- SHORT SUMMARY OF TRAINING AND ASSESSMENT REGARDING OTHER POSTGRADUATE AND CONTINUING EDUCATION TRAINING IN OM
The Faculty of Occupational Medicine manages specialty training in occupational medicine with the National School of Occupational Health. This includes:
Setting the Part 1 MFOM and Part 2 MFOM examinations and assessments for Specialty Registrars
Approval at end of training and recommendation for specialist registration
Ensuring specialty training in occupational medicine is kept up-to-date with current and best practice
- FRAMEWORK OF OH PRACTICE
- Occupational health in the UK involves multidisciplinary teams including occupational health nurses, ergonomists, physiotherapists, occupational therapists, psychologists, safety officers and occupational health technicians working with occupational physicians.
- Do physicians during their specialisation training in specialties other than OM receive any training in OM? Generally no but some specialities such as respiratory medicine and dermatology offer opportunities to develop specific expertise in work related conditions.
- Are there laboratory facilities relevant to occupational medicine practice? Yes.
(d) Are occupational health and occupational health risk and protection subjects incorporated into other stages of vocational and general education? No.
- MAIN DUTIES/TASKS OF OCCUPATIONAL PHYSICIANS (OPs) ACCORDING TO LAW
(a) Assessing health effects of work, i.e. diagnosing occupational diseases, and exacerbation of non-occupational diseases by occupational factors, (b) performing (or coordinating, or contributing to, or definitively interpreting the results of) occupational health risk assessments in large enterprises, ii. in circumstances where work “exposures” are complex or potentially very unhealthy, and iii. when insuring an enterprise (i.e. the employer) against OH risk (c) assessing and ultimately and definitively give an expert opinion on working people medical fitness to work in circumstances where work “exposures” are complex or potentially very unhealthy or requiring special physical or mental health characteristics, and ii. on return to work after “serious” illness or injury, (where work might possibly affect work performance or health), (d) designing, coordinating, assessing and interpreting the results of occupational epidemiologic studies (such as intervention studies, operational studies to reveal occupational health effects, studies to reveal new occupational health hazards), (e) interpret the sickness absence rates values and patterns, at an enterprise, (f) identifying priorities in annual occupational action plan at an enterprise, (g) contributing to major accidents preparedness and to provision of emergency health care in circumstances arising from major or specific health hazards, (h) having advisory responsibilities, participating in health and safety at work committees work, communicating the value of OM to management and workers, (i) performing workers health surveillance/preventive medical examinations, (k) collaborating with other OH professionals, (l) examining employees on entry to the pension fund of the enterprise .]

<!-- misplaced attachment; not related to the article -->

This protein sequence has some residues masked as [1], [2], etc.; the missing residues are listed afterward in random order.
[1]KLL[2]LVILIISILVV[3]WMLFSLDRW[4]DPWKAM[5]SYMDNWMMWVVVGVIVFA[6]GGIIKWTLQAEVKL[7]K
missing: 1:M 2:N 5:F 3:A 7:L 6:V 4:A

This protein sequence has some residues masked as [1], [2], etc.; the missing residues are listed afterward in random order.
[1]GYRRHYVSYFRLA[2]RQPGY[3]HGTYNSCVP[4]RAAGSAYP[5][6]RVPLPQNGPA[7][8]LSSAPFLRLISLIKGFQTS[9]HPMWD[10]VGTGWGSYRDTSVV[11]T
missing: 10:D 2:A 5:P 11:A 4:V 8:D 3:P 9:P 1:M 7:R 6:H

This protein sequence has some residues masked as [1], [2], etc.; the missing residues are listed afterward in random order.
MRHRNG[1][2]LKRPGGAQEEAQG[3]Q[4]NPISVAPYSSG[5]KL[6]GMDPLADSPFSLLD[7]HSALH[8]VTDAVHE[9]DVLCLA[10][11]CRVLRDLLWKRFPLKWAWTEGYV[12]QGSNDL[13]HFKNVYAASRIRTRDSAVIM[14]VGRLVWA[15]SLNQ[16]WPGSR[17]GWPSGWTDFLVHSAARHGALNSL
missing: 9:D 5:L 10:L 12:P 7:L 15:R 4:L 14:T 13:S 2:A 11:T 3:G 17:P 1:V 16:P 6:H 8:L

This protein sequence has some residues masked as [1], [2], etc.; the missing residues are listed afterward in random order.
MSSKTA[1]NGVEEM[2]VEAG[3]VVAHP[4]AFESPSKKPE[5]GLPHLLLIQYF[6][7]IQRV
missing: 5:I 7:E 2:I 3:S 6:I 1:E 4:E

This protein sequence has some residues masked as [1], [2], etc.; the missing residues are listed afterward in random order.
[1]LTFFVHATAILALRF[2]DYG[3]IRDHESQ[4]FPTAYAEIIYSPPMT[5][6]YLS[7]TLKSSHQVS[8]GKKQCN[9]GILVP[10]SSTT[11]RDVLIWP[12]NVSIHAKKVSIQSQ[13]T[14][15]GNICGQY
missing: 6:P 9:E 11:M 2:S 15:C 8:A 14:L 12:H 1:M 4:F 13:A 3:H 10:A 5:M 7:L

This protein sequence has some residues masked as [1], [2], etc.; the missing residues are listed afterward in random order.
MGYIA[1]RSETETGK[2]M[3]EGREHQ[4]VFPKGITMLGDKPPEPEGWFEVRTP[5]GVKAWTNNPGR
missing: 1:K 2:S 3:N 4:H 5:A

DIFFICULTIES AND DEFICIENCIES IN OCCUPATIONAL MEDICINE PRACTICE
STRUCTURAL, ORGANISATIONAL AND OPERATIONAL DEFICIENCIES
ISSUES RELATED TO DIAGNOSING AND REPORTING CASES OF OCCUPATIONAL DISEASES AND MEDICAL FITNESS TO WORK
IS THERE A NATIONAL LIST OF OCCUPATIONAL DISEASES? Yes.
ARE SPECIALISTS IN OM PARTIPATING AS MEMBERS OF WORK RELATED DISABILITY ASSESSMENT PANELS? Yes but not always
IS MEDICAL FITNESS TO WORK ULTIMATELY DECIDED IN COURT BY A JUDGE? /No
- DEFICIENCIES IN LEGISLATION AND ITS ENFORCEMENT
- COMMUNICATION ISSUES. ADVOCACY FOR OM
Undertaken by Society and Faculty of Occupational Medicine and other bodies such as the Council for Work and Health
- WHO PAYS THE SALARY/REMUNERATION OF OCCUPATIONAL PHYSICIAN (OP)? the employer
ARE OPs MEMBERS OF STAFF OF AN ENTERPRISE? Variable. Some are and some are not
HAVE A CONTRACT AS SELF EMPLOYED? Some do
ARE EMPLOYEES OF GROUP OCCUPATIONAL HEALTH COMPANIES? Some are
- PRIORITIES/ MOST CONTENTIOUS ISSUES REGARDING OM AS VIEWED BY OCCUPATIONAL PHYSICIANS? No objective data available
- NAMES AND CONTACT DETAILS & WEBLINKS OF NATIONAL SOCIETY OF OCCUPATIONAL MEDICINE AND OTHER RELATED INSTITUTIONS
www.som.org.uk and www.facoccmed.ac.uk
|Society of Occupational Medicine2 St Andrews Place,Marylebone,LondonNW1 4LBWeb address: www.som.org.ukTel: 0203 9104531||Faculty of Occupational Medicine2 Lovibond Lane,Greenwich,LondonSE10 9FYWed address: www.fom.ac.ukTel: 020 7242 8698|
Dr. Nerys Williams,
updated feb 2021